by Casey Smith, Indiana Capital Chronicle
The lion’s share of Hoosier schools that qualify for a federal free meal service program doesn’t take advantage of it, according to a new national report.
Across the country, 6,419 school districts — 67.5 percent of those eligible — adopted the U.S. Department of Agriculture’s Community Eligibility Provision (CEP) in one or more schools for the 2022– 2023 school year, the Food Research & Action Center (FRAC) reported in a new analysis.
To qualify for CEP, 40% of an individual school’s enrolled population (ISP) must be:
Students certified through food assistance programs like SNAP, TANF, FDPIR, or Medicaid
Homeless children or “runaways”
Children participating in early childhood Head Start programs
Children already receiving free or reduced lunches through the National School Lunch Program
But in Indiana, only 40.6% of eligible school districts — and 51.7% of eligible schools overall — adopted CEP in the most recent academic year.
Although Indiana was among the 39 states that saw an increase in schools adopting community eligibility, the Hoosier state still ranks 47th in the nation for CEP participation.
The program allows schools with high poverty rates to provide free breakfast and lunch to all students, regardless of their economic status. Child health advocates and education experts laud the federal provision as a benefit to both students and school administrators.
No Kid Hungry, a non-profit organization that focuses on increasing access to healthy meals for children and alleviating childhood hunger, emphasized that kids are more attentive in class, have better attendance and are less likely to have disciplinary problems when their nutritional needs are met.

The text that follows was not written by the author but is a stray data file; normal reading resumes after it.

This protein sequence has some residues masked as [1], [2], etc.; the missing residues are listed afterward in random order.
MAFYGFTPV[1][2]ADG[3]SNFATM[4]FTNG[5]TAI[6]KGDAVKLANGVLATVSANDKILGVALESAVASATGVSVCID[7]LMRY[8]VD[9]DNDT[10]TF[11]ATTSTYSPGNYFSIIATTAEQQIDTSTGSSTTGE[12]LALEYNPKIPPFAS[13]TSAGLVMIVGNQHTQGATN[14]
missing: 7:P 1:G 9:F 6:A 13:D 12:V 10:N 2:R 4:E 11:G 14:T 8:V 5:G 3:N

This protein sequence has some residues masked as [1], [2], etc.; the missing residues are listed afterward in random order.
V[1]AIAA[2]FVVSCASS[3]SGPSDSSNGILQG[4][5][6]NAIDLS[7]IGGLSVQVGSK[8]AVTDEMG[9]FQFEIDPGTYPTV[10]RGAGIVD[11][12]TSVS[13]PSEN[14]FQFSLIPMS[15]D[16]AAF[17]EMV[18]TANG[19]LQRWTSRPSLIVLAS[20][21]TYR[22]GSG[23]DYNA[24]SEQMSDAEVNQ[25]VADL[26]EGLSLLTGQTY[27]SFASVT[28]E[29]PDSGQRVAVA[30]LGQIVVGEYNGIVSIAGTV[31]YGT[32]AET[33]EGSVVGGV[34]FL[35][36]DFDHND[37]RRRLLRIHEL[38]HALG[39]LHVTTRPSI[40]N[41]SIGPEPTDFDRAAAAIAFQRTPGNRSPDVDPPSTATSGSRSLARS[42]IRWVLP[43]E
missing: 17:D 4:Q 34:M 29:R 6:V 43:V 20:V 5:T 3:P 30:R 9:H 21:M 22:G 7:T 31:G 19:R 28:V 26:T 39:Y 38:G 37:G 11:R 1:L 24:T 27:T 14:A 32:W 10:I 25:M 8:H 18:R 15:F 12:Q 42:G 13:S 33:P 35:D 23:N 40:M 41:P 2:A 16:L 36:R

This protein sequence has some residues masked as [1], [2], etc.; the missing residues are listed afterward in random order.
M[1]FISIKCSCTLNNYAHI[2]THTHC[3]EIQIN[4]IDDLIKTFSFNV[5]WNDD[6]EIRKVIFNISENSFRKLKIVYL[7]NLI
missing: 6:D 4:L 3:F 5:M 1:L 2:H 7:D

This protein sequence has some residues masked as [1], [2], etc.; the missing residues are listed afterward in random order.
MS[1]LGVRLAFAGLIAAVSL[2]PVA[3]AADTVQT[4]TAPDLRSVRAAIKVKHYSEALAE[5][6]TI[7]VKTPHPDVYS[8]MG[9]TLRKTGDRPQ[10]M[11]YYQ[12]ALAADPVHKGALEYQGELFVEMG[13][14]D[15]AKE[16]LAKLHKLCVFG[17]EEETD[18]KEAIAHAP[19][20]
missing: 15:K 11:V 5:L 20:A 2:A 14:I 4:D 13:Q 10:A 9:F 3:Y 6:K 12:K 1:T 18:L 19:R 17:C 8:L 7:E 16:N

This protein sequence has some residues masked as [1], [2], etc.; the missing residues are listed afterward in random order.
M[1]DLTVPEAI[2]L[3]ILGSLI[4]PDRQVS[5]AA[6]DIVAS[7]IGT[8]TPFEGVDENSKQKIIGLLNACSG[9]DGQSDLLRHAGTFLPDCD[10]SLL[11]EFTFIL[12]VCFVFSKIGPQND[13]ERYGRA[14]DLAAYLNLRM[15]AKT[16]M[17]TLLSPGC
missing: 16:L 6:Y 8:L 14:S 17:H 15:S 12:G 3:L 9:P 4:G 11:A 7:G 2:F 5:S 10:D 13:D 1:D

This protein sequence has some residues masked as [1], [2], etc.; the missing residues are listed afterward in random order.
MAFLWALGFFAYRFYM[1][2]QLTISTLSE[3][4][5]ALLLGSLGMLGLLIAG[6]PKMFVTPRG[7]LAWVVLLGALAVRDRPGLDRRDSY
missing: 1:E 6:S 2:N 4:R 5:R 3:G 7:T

With CEP, families with tight food budgets are also ensured that their child gets two balanced meals at school, reducing financial strain at home.
The program works for schools, as well, by eliminating school meal applications and unpaid meal charges that often create administrative burdens.
Some schools have recently adopted CEP as a way to continue offering healthy meals to all students — free of charge — after the expiration of the pandemic child nutrition waivers last year, according to FRAC.
But researchers said that many schools, including some in Indiana, choose not to participate out of fear that losing data from school meal applications may also result in losing Title 1 funding.
Indiana schools and districts have until June 30 to submit a CEP application for the 2023-24 school year. It’s not clear how many new applications have been submitted so far.
By the numbers
During the 2022–23 school year, there was a significant increase in the number of schools and districts nationwide participating in community eligibility, according to FRAC’s latest report.
While the number of participating schools in Indiana increased, the take-up rate among eligible schools decreased slightly overall.